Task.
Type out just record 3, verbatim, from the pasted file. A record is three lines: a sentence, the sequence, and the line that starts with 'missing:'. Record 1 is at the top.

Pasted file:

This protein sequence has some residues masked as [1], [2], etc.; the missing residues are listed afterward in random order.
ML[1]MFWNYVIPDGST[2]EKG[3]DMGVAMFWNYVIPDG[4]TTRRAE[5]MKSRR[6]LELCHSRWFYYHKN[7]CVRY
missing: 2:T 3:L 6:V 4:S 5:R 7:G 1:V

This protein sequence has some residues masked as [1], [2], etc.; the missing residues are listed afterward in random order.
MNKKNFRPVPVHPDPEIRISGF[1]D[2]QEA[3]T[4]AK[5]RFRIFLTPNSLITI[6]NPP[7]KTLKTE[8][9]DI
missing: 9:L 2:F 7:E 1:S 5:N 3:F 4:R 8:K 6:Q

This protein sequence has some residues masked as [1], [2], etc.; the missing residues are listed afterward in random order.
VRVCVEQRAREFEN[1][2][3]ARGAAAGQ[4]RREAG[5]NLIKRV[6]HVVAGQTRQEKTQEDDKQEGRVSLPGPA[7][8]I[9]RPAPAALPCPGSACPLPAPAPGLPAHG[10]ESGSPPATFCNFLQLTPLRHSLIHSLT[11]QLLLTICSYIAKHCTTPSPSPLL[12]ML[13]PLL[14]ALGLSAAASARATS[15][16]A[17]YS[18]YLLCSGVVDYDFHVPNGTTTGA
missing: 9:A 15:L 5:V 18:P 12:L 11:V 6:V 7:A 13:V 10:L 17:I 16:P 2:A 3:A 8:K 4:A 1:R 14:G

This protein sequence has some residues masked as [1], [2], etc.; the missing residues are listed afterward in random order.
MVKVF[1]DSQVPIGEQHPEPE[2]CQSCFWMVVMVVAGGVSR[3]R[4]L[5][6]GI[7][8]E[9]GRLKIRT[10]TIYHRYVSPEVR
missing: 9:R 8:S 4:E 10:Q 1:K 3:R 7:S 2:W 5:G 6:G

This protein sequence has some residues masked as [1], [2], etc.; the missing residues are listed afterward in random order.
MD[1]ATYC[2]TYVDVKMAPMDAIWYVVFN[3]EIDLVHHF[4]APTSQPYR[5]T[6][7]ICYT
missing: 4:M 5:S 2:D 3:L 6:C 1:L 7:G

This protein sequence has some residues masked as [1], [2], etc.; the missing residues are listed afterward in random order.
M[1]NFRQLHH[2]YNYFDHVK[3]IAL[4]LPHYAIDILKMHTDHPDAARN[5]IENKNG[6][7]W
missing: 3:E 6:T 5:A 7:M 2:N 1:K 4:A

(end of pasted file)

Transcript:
This protein sequence has some residues masked as [1], [2], etc.; the missing residues are listed afterward in random order.
VRVCVEQRAREFEN[1][2][3]ARGAAAGQ[4]RREAG[5]NLIKRV[6]HVVAGQTRQEKTQEDDKQEGRVSLPGPA[7][8]I[9]RPAPAALPCPGSACPLPAPAPGLPAHG[10]ESGSPPATFCNFLQLTPLRHSLIHSLT[11]QLLLTICSYIAKHCTTPSPSPLL[12]ML[13]PLL[14]ALGLSAAASARATS[15][16]A[17]YS[18]YLLCSGVVDYDFHVPNGTTTGA
missing: 9:A 15:L 5:V 18:P 12:L 11:V 6:V 7:A 13:V 10:L 17:I 16:P 2:A 3:A 8:K 4:A 1:R 14:G